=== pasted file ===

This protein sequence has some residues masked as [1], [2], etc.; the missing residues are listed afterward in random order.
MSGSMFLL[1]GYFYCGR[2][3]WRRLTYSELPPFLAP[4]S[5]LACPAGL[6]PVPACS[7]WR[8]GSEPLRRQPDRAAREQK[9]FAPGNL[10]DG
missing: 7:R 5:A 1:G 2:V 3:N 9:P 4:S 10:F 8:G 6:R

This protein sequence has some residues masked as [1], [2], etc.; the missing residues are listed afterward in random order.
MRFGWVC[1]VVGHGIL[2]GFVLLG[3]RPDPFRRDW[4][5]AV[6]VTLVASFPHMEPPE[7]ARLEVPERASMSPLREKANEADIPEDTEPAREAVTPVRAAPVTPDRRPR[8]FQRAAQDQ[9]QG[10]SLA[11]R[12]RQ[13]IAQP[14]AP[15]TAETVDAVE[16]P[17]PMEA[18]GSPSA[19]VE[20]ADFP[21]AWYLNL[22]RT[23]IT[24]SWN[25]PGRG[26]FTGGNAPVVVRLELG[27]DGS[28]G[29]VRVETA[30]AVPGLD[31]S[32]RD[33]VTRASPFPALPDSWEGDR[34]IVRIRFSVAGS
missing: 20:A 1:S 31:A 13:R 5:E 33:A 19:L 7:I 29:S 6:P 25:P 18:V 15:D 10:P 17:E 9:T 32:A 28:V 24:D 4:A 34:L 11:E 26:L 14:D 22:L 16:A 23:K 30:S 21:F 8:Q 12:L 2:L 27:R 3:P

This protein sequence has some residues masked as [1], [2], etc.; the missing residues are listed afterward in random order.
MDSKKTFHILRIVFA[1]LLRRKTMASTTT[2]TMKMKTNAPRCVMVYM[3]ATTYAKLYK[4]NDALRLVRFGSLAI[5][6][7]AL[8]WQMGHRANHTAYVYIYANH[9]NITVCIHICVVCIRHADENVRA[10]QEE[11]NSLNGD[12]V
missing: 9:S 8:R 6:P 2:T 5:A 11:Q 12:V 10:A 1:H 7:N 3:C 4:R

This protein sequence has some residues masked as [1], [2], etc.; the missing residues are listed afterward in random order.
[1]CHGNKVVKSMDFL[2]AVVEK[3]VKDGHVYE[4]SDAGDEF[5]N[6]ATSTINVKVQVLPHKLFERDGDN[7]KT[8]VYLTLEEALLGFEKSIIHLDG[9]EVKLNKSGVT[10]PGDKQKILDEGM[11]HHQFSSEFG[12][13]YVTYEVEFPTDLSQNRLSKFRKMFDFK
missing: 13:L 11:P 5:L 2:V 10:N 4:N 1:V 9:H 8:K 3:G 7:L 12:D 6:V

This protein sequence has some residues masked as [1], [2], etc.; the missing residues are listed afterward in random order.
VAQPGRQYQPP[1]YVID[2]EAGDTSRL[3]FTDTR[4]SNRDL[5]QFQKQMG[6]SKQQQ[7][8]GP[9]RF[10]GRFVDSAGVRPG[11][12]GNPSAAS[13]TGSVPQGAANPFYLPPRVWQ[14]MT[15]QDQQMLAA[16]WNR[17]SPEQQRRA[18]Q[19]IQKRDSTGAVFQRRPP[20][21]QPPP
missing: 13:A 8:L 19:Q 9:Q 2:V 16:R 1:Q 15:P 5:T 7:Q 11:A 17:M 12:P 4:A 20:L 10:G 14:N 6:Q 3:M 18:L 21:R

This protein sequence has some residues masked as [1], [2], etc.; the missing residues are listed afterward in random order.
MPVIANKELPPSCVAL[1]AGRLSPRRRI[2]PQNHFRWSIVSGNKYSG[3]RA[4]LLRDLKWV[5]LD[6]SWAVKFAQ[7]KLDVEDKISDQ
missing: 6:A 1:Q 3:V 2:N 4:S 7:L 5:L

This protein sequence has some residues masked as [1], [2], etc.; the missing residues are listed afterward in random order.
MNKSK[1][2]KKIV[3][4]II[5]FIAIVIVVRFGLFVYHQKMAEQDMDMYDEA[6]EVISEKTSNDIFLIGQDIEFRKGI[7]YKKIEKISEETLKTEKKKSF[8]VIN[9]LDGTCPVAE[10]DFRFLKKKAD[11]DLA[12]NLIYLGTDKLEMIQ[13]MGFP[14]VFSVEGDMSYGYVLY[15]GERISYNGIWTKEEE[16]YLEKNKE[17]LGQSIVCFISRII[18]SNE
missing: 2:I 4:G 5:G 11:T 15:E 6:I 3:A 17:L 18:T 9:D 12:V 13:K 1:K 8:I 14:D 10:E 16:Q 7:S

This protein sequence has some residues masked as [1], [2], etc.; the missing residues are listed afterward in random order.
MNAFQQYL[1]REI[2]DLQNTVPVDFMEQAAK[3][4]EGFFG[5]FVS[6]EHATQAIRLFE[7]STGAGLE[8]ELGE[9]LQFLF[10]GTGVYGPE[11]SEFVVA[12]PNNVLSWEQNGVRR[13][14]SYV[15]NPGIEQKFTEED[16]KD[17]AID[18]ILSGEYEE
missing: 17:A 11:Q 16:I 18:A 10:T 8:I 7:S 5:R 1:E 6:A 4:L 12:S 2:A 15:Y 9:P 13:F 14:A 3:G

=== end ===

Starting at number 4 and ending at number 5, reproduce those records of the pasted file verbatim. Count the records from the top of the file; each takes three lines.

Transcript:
This protein sequence has some residues masked as [1], [2], etc.; the missing residues are listed afterward in random order.
[1]CHGNKVVKSMDFL[2]AVVEK[3]VKDGHVYE[4]SDAGDEF[5]N[6]ATSTINVKVQVLPHKLFERDGDN[7]KT[8]VYLTLEEALLGFEKSIIHLDG[9]EVKLNKSGVT[10]PGDKQKILDEGM[11]HHQFSSEFG[12][13]YVTYEVEFPTDLSQNRLSKFRKMFDFK
missing: 13:L 11:P 5:L 2:V 10:N 4:N 1:V 9:H 8:K 3:G 7:L 12:D 6:V

This protein sequence has some residues masked as [1], [2], etc.; the missing residues are listed afterward in random order.
VAQPGRQYQPP[1]YVID[2]EAGDTSRL[3]FTDTR[4]SNRDL[5]QFQKQMG[6]SKQQQ[7][8]GP[9]RF[10]GRFVDSAGVRPG[11][12]GNPSAAS[13]TGSVPQGAANPFYLPPRVWQ[14]MT[15]QDQQMLAA[16]WNR[17]SPEQQRRA[18]Q[19]IQKRDSTGAVFQRRPP[20][21]QPPP
missing: 13:A 8:L 19:Q 9:Q 2:V 16:R 1:Q 15:P 5:T 7:Q 11:A 17:M 12:P 4:A 20:L 10:G 14:N 6:Q 3:M 18:L 21:R